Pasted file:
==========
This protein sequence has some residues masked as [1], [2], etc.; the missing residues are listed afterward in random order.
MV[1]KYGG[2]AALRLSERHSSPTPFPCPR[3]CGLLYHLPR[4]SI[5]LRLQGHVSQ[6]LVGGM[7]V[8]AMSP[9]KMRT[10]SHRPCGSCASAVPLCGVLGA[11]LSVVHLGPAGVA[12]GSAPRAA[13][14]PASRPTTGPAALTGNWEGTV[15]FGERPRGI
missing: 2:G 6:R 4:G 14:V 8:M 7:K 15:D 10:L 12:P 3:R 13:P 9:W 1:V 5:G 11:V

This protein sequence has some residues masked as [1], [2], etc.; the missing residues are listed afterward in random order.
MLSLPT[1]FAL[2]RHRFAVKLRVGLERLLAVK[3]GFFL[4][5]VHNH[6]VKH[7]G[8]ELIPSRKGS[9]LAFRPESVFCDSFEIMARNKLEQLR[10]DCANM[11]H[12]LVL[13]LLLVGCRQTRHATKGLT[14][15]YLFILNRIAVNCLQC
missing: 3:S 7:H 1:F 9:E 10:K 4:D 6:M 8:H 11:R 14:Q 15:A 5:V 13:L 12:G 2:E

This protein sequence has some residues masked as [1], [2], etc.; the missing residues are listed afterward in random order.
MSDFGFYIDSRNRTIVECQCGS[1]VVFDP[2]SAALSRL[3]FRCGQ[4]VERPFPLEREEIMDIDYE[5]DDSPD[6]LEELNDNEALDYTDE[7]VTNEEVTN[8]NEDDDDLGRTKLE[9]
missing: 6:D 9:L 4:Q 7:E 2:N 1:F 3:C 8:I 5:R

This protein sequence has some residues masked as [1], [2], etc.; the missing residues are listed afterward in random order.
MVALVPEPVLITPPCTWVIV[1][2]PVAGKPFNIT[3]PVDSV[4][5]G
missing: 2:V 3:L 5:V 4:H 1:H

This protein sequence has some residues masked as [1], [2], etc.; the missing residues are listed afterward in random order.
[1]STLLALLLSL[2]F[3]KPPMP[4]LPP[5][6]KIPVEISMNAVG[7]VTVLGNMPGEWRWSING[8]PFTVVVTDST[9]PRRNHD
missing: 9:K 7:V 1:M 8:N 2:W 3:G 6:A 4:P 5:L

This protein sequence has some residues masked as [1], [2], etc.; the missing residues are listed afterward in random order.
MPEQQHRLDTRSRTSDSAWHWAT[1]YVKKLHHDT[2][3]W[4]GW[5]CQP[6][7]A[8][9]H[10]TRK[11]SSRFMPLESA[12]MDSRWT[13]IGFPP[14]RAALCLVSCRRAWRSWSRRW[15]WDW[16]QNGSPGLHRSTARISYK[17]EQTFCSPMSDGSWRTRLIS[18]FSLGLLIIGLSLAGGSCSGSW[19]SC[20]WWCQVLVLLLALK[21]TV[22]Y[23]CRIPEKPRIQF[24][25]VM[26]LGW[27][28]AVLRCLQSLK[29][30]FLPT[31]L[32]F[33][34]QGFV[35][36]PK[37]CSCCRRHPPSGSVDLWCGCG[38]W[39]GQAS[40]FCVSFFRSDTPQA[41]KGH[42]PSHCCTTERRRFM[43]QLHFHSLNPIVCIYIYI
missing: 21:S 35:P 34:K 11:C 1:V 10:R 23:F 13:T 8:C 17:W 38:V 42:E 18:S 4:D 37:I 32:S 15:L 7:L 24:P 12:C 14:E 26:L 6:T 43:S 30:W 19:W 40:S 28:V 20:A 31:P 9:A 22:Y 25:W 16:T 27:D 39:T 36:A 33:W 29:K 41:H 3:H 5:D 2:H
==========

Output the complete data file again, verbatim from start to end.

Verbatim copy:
This protein sequence has some residues masked as [1], [2], etc.; the missing residues are listed afterward in random order.
MV[1]KYGG[2]AALRLSERHSSPTPFPCPR[3]CGLLYHLPR[4]SI[5]LRLQGHVSQ[6]LVGGM[7]V[8]AMSP[9]KMRT[10]SHRPCGSCASAVPLCGVLGA[11]LSVVHLGPAGVA[12]GSAPRAA[13][14]PASRPTTGPAALTGNWEGTV[15]FGERPRGI
missing: 2:G 6:R 4:G 14:V 8:M 7:K 15:D 10:L 12:P 3:R 13:P 9:W 1:V 5:G 11:V

This protein sequence has some residues masked as [1], [2], etc.; the missing residues are listed afterward in random order.
MLSLPT[1]FAL[2]RHRFAVKLRVGLERLLAVK[3]GFFL[4][5]VHNH[6]VKH[7]G[8]ELIPSRKGS[9]LAFRPESVFCDSFEIMARNKLEQLR[10]DCANM[11]H[12]LVL[13]LLLVGCRQTRHATKGLT[14][15]YLFILNRIAVNCLQC
missing: 3:S 7:H 1:F 9:E 10:K 4:D 6:M 8:H 11:R 14:Q 15:A 5:V 13:L 12:G 2:E

This protein sequence has some residues masked as [1], [2], etc.; the missing residues are listed afterward in random order.
MSDFGFYIDSRNRTIVECQCGS[1]VVFDP[2]SAALSRL[3]FRCGQ[4]VERPFPLEREEIMDIDYE[5]DDSPD[6]LEELNDNEALDYTDE[7]VTNEEVTN[8]NEDDDDLGRTKLE[9]
missing: 6:D 9:L 4:Q 7:E 2:N 1:F 3:C 8:I 5:R

This protein sequence has some residues masked as [1], [2], etc.; the missing residues are listed afterward in random order.
MVALVPEPVLITPPCTWVIV[1][2]PVAGKPFNIT[3]PVDSV[4][5]G
missing: 2:V 3:L 5:V 4:H 1:H

This protein sequence has some residues masked as [1], [2], etc.; the missing residues are listed afterward in random order.
[1]STLLALLLSL[2]F[3]KPPMP[4]LPP[5][6]KIPVEISMNAVG[7]VTVLGNMPGEWRWSING[8]PFTVVVTDST[9]PRRNHD
missing: 9:K 7:V 1:M 8:N 2:W 3:G 6:A 4:P 5:L

This protein sequence has some residues masked as [1], [2], etc.; the missing residues are listed afterward in random order.
MPEQQHRLDTRSRTSDSAWHWAT[1]YVKKLHHDT[2][3]W[4]GW[5]CQP[6][7]A[8][9]H[10]TRK[11]SSRFMPLESA[12]MDSRWT[13]IGFPP[14]RAALCLVSCRRAWRSWSRRW[15]WDW[16]QNGSPGLHRSTARISYK[17]EQTFCSPMSDGSWRTRLIS[18]FSLGLLIIGLSLAGGSCSGSW[19]SC[20]WWCQVLVLLLALK[21]TV[22]Y[23]CRIPEKPRIQF[24][25]VM[26]LGW[27][28]AVLRCLQSLK[29][30]FLPT[31]L[32]F[33][34]QGFV[35][36]PK[37]CSCCRRHPPSGSVDLWCGCG[38]W[39]GQAS[40]FCVSFFRSDTPQA[41]KGH[42]PSHCCTTERRRFM[43]QLHFHSLNPIVCIYIYI
missing: 21:S 35:P 34:K 11:C 1:V 10:R 23:F 13:T 8:C 17:W 38:V 42:E 18:S 4:D 37:I 32:S 15:L 7:L 24:P 12:C 14:E 26:L 6:T 43:S 30:W 19:W 40:S 28:V 20:A 31:P 9:A 22:Y 25:W 16:T 27:D 39:T 36:A 33:W 29:K 41:H 3:H 5:D 2:H